Rust and Marty both survive — which shocked me, given that neither character is slated to return next season — and the season closes with Marty pushing Rust in a wheelchair to get some air outside the hospital. They stare at the starry night sky and Rust muses on his near-death experience and the futility of man. Just like old times. “It’s one story, the oldest: light versus dark,” he says.

“It appears to me the dark has a lot more territory,” Marty says, looking up.

We circle back to the idea of light and dark, good men and bad men, and it reinforces that this show wasn’t really about clues and mythologies. It was about two men and all their flaws. And just as Marty starts to show some compassion and Rust finds some closure for the death of his daughter, we see signs of hope, of redemption. As Rust would say, “The light is winning.”

Image courtesy Jim Bridges/HBO.

‘True Detective’ Finale: The Big Twist or the Obvious Killer?

Season one of HBO’s bayou crime drama True Detective draws to a close this Sunday, leaving the series in a unique position: It’s been renewed for a second season, but its stars — Woody Harrelson and Matthew McConaughey — only ever committed to eight episodes. The show goes on with two new detectives and a new mystery to solve, says series creator Nic Pizzolatto, which means that questions about a Yellow King and a murderous cult will (hopefully) be answered this weekend.

Not since the days of Lost‘s smoke monster and four-toed statue have we speculated this much about the conclusion of a TV series. In the spirit of Marty and Rust’s car conversations (albeit with more exclamation marks), two Culture Binge editors consider what’s in store for True Detective.

Kadi Hughes: Are you all caught up?

Laura Dannen Redman: I am, finally. The man with the scars…drives a lawnmower.

KH:  He is also the spaghetti monster.

LDR: It’s like a Scooby Doo prelude. Never suspect the gardener/housekeeper/butler.

KH: Old Man Withers! From the Amusement Park!

LDR: So clear something up for me. What exactly is Carcosa?

KH: Carcosa is a place — it’s the place that the rich men go, and perform the rituals with the hoods and the whole bizarro ceremonies.

LDR: Right, the masks and the chanting…

KH: The snuff film! The photos! The children! The evil Tuttles!
How awesome was it to see Rust and Marty back together again?

LDR: Amazing. Marty has that one line that sums it up, when he tells Rust: “Father Time has his way with us all… Looks like you must have pissed him off.”

KH: I always forget how funny Woody Harrelson is. He has great timing and delivery. So…what do we know for sure? And what do we predict is going to go down in the finale?

LDR: We know the Tuttles are evil. And the Tuttles seem to own most of the Louisiana bayou.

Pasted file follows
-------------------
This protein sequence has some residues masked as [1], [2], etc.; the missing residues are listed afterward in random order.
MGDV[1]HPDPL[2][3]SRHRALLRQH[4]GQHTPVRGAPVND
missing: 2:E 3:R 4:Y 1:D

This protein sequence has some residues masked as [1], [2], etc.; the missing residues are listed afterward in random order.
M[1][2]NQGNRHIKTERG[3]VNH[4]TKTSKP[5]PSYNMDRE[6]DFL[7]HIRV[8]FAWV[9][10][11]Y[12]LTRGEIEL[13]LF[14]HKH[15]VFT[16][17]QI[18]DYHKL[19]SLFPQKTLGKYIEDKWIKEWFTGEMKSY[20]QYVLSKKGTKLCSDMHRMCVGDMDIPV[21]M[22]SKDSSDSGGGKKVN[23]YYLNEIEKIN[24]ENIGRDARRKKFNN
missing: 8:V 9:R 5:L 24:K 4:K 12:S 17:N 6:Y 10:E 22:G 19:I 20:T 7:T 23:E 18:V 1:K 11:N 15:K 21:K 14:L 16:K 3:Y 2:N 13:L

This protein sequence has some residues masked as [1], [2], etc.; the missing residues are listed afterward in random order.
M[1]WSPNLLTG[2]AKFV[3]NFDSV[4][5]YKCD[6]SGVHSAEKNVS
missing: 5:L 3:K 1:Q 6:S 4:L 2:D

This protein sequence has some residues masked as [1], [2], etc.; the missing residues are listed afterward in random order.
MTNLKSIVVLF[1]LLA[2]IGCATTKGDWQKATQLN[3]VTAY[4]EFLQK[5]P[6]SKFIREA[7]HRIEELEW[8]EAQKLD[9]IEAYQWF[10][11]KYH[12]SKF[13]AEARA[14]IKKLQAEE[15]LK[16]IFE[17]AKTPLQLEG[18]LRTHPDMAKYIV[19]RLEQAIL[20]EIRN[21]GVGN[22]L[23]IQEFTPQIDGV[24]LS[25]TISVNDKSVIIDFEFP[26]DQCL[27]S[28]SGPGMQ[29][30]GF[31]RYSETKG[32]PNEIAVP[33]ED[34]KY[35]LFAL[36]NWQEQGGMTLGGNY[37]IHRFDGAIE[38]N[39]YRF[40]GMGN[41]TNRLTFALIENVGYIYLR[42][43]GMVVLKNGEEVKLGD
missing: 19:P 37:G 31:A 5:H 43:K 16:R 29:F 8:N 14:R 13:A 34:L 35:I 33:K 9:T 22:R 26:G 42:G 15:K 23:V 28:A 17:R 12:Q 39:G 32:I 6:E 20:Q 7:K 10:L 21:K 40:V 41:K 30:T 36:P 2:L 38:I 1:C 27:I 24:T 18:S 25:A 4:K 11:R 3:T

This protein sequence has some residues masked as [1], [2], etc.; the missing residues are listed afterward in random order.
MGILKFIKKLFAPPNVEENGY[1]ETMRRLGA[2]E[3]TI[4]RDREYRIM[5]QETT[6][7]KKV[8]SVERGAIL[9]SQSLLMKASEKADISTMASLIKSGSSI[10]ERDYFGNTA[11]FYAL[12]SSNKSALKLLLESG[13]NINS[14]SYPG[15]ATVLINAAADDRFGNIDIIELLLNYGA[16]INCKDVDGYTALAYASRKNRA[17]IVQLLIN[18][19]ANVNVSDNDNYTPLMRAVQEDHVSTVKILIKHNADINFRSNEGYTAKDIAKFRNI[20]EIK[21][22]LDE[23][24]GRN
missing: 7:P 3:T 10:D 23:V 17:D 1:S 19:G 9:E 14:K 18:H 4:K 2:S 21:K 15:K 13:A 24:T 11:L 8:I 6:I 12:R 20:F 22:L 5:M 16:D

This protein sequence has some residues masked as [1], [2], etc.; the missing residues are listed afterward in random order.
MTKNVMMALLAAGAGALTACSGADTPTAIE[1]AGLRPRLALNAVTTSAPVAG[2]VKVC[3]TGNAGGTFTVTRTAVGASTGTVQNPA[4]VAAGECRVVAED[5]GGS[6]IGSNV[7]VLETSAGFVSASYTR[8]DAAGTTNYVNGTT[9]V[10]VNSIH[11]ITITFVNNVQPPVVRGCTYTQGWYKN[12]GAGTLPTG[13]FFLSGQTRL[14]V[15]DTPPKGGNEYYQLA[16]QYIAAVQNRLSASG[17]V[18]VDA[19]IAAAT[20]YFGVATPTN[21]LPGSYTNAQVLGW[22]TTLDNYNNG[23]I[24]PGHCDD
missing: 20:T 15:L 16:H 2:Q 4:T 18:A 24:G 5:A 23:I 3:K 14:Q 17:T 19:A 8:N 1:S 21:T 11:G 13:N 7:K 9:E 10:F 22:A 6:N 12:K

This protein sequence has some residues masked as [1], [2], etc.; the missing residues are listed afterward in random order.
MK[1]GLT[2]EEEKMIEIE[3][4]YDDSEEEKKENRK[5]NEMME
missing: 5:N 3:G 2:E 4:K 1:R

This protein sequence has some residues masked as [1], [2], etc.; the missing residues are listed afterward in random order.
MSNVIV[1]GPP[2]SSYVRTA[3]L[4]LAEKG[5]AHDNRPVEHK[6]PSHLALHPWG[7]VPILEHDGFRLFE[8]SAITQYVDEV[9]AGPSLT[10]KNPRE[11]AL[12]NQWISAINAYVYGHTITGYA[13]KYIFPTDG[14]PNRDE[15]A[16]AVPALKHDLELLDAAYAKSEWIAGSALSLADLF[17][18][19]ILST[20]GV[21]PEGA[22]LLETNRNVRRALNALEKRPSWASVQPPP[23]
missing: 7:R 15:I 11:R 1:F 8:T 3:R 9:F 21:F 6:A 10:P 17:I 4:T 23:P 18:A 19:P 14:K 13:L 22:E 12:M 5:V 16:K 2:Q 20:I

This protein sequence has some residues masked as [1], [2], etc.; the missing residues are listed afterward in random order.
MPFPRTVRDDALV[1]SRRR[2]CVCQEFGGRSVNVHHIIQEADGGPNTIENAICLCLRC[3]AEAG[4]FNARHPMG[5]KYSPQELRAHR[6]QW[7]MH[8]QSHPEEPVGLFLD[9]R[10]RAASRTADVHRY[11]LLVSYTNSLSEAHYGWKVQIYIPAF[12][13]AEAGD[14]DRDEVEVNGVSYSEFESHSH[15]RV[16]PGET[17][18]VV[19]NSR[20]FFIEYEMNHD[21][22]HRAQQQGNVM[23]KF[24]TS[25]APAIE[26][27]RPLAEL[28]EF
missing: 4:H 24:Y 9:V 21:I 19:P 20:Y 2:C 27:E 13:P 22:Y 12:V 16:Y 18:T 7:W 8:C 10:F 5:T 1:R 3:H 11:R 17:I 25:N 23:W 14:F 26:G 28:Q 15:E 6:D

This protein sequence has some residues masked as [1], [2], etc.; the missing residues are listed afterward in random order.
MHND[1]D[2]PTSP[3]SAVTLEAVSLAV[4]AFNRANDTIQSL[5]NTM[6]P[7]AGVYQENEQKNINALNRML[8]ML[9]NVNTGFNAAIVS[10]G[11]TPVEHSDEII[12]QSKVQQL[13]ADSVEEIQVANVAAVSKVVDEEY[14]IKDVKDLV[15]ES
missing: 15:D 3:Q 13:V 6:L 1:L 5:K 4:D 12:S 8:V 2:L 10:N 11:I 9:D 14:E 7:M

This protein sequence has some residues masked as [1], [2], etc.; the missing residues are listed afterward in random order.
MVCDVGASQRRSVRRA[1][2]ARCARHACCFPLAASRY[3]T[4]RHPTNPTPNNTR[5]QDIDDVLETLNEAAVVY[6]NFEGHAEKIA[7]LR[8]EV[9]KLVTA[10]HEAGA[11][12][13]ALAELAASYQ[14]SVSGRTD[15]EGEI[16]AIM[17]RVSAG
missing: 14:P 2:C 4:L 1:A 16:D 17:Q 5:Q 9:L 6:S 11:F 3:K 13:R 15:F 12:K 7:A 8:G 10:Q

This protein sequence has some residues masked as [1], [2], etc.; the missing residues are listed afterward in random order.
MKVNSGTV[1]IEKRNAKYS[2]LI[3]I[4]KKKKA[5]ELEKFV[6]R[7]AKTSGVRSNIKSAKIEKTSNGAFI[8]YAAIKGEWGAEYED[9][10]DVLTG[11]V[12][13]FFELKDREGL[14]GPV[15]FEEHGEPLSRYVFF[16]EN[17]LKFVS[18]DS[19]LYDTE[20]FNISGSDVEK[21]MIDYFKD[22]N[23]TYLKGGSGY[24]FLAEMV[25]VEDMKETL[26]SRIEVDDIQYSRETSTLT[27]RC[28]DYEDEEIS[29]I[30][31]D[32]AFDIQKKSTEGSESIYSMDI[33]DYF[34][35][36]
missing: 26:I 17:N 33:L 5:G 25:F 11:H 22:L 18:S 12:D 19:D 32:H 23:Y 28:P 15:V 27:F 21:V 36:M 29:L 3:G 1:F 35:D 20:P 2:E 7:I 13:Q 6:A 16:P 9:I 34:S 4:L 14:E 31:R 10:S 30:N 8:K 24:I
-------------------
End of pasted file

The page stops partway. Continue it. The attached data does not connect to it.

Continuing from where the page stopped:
KH: The Lawnmower Man is a Tuttle half-brother and the man with the scars. Plus the Tuttles have been around “for a long, long time.”

LDR: Was the Lawnmower Man the same one from earlier in the season?

KH: Yes, he was. How creepy was that end shot/pan out? The lawnmower circle and that silent barge?

LDR: It was like an alien/occult circle he was mowing into the grass, like a scene from Signs. So if the Tuttles have been around for a long, long time, then conceivably they’ve been behind many missing children for…decades. Which brings us to…the video. I also don’t know why I keep using the … (dot dot dot). So much suspense that needs to be conveyed.

KH: The video. Props to Woody for his reaction.

LDR: Seemed like an authentic reaction, an Everyman or Every Father response to seeing the rape of a young girl.

KH: I also like how, thematically, it came back to one of my favorite lines in the series: “We’re bad men. We’re the bad men who keep the other bad men from the door.” I’m misquoting slightly but it was early-days Rust philosophy in the car, and chilling!

LDR: It speaks to the best part of the whole show: the complex characters of Rust and Marty.

KH: Marty and Rust are clearly broken and with faults, but maybe their ‘badness’ is what makes it possible for them to stop the Tuttles. Perhaps ‘better’ men wouldn’t be able to do so, because they wouldn’t see it, or understand it, or get so obsessed with it.

LDR: As Rust shows, you need to be as obsessed as the villains you seek out. Walk their walk. I also like how you could conceivably suspect Rust or Marty of murder. The show creator said in an interview that by episode 7, it should be clear that neither did it.

KH: I agree with that. Although for most of the season I was CONVINCED Marty was evil. While we are talking about complexity, the show has gotten a lot of flack recently about the female characters (ex. Emily Nussbaum in The New Yorker) — arguing that they aren’t complex, that it’s “shallow deep talk” and male fantasies, etc. I’m a bit torn on it.

LDR: I read a good defense by show creator Nic Pizzolatto in EW that it’s such a strict point-of-view show that to deviate much from it would seem peripheral. But that Marty’s wife Maggie is the most emotionally astute character on the show.

KH: I agree with that and I hope the rumor about season 2 having two female detectives is true. Because Michelle Monaghan [who plays Maggie] is KILLING it.